Brent Scowcroft Center Resident Senior Fellow for Middle East Security Bilal Y. Saab and Senior Fellow Robert Manning write for Foreign Affairs on the recent trend of falling oil prices:

On Monday, a Saudi general and two border guards died in a shootout along the Iraqi–Saudi Arabian border with fighters thought to be members of the Islamic State of Iraq and al-Sham (ISIS). The attack—the first against Saudi Arabia since it joined the U.S.-led coalition against ISIS—came amid uncertainty both at home and abroad, over questions surrounding the health of 90-year old King Abdullah, who is in the hospital battling pneumonia, and over the global price of oil.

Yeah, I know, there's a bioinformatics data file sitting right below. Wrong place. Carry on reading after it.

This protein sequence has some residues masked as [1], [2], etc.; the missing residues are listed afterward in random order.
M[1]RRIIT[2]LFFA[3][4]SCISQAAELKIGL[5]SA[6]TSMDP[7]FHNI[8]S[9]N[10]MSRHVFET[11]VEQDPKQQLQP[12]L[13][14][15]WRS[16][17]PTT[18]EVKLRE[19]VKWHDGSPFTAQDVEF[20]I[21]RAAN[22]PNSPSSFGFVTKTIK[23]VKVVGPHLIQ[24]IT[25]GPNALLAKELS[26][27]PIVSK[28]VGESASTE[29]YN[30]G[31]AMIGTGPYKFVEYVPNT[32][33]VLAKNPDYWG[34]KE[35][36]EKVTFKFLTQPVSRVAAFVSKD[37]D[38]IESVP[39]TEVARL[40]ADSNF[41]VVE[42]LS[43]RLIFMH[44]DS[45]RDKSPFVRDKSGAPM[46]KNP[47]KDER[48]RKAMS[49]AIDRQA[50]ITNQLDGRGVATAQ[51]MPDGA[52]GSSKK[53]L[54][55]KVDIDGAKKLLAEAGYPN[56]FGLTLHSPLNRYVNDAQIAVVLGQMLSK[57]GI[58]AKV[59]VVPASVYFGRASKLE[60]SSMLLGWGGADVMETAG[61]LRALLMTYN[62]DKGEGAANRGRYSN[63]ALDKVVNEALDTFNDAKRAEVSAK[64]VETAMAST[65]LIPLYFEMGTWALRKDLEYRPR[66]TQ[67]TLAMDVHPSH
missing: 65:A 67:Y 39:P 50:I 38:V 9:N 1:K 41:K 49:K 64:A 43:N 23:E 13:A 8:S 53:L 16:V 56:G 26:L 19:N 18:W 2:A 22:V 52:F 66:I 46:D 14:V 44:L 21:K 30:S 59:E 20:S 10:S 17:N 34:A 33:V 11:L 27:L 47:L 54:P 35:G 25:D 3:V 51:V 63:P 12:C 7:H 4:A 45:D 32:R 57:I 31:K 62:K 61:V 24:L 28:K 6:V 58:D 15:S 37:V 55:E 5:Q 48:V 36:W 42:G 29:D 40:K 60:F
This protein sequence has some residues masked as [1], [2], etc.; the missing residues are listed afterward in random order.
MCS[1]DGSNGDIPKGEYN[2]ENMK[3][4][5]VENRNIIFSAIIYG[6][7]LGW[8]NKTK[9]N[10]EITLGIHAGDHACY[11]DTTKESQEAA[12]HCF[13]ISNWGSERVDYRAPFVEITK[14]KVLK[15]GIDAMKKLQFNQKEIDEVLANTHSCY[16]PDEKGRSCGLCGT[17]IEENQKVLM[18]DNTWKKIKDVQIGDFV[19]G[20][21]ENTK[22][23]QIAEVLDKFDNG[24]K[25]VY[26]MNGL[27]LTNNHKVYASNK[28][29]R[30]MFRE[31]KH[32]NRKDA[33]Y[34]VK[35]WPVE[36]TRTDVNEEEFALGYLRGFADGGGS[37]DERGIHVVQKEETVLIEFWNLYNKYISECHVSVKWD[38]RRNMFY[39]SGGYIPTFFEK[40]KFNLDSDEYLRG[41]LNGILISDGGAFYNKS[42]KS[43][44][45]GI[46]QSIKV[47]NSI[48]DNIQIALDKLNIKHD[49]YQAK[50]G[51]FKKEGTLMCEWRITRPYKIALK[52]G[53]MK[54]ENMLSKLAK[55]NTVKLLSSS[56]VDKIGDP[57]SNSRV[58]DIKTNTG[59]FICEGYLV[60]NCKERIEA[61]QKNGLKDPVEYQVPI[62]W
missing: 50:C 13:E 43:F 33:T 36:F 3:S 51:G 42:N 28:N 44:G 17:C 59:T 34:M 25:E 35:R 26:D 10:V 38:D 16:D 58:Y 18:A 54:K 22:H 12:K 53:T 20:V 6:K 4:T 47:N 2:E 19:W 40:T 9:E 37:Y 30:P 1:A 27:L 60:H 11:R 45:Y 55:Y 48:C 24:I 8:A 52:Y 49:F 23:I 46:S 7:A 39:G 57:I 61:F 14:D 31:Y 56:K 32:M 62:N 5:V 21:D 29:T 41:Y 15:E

Oil prices recently dipped below $50 per gallon for the first time since May 2009. Observers have attributed the drop to both an increase in supply, resulting from the shale revolution in the United States, and a decrease in demand, owing to sluggish global growth. All eyes have been on the Kingdom, which houses roughly 73 percent of the world’s proven oil reserves, to cut back its production and help stabilize prices. But Riyadh has refused to play ball, breaking from its traditional preference for high prices, in order to keep pumping.

Read the full article here.

Related Experts: Robert A. Manning